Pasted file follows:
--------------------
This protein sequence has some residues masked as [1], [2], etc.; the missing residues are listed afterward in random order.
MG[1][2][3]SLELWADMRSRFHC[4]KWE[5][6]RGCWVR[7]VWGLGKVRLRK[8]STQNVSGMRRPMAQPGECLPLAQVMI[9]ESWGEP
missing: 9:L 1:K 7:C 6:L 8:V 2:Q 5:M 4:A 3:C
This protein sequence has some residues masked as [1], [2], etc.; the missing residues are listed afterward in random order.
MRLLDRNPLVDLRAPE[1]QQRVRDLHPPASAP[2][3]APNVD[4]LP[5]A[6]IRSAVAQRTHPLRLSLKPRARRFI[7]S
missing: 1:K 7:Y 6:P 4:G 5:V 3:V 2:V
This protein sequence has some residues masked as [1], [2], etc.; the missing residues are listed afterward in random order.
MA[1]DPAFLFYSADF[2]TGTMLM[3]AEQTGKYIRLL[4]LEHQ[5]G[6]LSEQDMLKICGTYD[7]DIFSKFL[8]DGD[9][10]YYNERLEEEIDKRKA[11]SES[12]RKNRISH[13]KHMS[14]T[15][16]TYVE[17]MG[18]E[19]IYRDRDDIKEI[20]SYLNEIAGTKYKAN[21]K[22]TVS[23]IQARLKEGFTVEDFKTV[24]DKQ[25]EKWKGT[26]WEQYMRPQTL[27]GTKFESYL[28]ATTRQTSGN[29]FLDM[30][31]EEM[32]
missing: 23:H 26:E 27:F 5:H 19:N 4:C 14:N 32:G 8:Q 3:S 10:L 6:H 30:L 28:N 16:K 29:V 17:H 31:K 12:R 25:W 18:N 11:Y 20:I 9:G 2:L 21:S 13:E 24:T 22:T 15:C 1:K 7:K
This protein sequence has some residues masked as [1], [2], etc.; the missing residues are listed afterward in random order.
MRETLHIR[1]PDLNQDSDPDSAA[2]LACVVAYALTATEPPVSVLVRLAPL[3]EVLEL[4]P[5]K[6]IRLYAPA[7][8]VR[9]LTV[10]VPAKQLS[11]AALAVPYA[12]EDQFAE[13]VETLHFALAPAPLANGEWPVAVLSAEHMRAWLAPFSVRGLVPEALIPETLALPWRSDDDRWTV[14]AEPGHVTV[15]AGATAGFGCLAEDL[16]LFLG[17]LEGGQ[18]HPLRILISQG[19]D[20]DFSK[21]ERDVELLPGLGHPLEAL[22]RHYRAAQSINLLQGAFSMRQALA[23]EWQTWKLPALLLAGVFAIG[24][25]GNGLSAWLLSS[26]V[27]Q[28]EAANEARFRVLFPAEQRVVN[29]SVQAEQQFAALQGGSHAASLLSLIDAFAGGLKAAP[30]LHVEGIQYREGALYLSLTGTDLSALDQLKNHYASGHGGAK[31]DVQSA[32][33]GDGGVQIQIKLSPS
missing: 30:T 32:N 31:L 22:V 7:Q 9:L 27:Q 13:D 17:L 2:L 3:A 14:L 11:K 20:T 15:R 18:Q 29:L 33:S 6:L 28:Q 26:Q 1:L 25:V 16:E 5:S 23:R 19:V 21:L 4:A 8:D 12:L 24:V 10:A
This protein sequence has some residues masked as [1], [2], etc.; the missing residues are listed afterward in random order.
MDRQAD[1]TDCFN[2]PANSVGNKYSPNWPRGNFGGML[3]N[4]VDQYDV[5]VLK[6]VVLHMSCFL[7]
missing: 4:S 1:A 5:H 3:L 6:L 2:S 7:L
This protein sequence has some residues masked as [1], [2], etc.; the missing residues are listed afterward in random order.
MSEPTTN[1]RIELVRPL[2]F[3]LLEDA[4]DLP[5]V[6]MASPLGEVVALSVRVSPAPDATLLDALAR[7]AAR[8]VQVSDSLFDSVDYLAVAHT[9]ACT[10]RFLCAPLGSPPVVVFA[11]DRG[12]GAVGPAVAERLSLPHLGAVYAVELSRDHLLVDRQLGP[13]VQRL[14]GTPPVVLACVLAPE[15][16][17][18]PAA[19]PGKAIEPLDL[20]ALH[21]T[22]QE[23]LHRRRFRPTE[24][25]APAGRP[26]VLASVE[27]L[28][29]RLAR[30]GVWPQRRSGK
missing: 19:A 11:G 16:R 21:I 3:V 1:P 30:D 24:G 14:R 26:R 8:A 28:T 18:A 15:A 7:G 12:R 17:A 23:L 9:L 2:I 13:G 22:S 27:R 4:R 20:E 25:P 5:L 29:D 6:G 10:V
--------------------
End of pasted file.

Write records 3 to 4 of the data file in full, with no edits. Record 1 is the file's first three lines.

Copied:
This protein sequence has some residues masked as [1], [2], etc.; the missing residues are listed afterward in random order.
MA[1]DPAFLFYSADF[2]TGTMLM[3]AEQTGKYIRLL[4]LEHQ[5]G[6]LSEQDMLKICGTYD[7]DIFSKFL[8]DGD[9][10]YYNERLEEEIDKRKA[11]SES[12]RKNRISH[13]KHMS[14]T[15][16]TYVE[17]MG[18]E[19]IYRDRDDIKEI[20]SYLNEIAGTKYKAN[21]K[22]TVS[23]IQARLKEGFTVEDFKTV[24]DKQ[25]EKWKGT[26]WEQYMRPQTL[27]GTKFESYL[28]ATTRQTSGN[29]FLDM[30][31]EEM[32]
missing: 23:H 26:E 27:F 5:H 19:N 4:C 14:N 32:G 8:Q 3:S 10:L 6:H 30:L 28:N 16:K 29:V 17:H 31:K 12:R 25:W 18:N 11:Y 20:I 9:G 2:L 21:S 13:E 24:T 22:T 15:C 1:K 7:K
This protein sequence has some residues masked as [1], [2], etc.; the missing residues are listed afterward in random order.
MRETLHIR[1]PDLNQDSDPDSAA[2]LACVVAYALTATEPPVSVLVRLAPL[3]EVLEL[4]P[5]K[6]IRLYAPA[7][8]VR[9]LTV[10]VPAKQLS[11]AALAVPYA[12]EDQFAE[13]VETLHFALAPAPLANGEWPVAVLSAEHMRAWLAPFSVRGLVPEALIPETLALPWRSDDDRWTV[14]AEPGHVTV[15]AGATAGFGCLAEDL[16]LFLG[17]LEGGQ[18]HPLRILISQG[19]D[20]DFSK[21]ERDVELLPGLGHPLEAL[22]RHYRAAQSINLLQGAFSMRQALA[23]EWQTWKLPALLLAGVFAIG[24][25]GNGLSAWLLSS[26]V[27]Q[28]EAANEARFRVLFPAEQRVVN[29]SVQAEQQFAALQGGSHAASLLSLIDAFAGGLKAAP[30]LHVEGIQYREGALYLSLTGTDLSALDQLKNHYASGHGGAK[31]DVQSA[32][33]GDGGVQIQIKLSPS
missing: 30:T 32:N 31:L 22:V 7:Q 9:L 27:Q 13:D 17:L 2:L 3:A 14:L 11:K 20:T 15:R 18:Q 29:L 33:S 6:L 28:Q 26:Q 1:L 25:V 16:E 5:S 23:R 19:V 21:L 4:A 8:D 12:L 24:V 10:A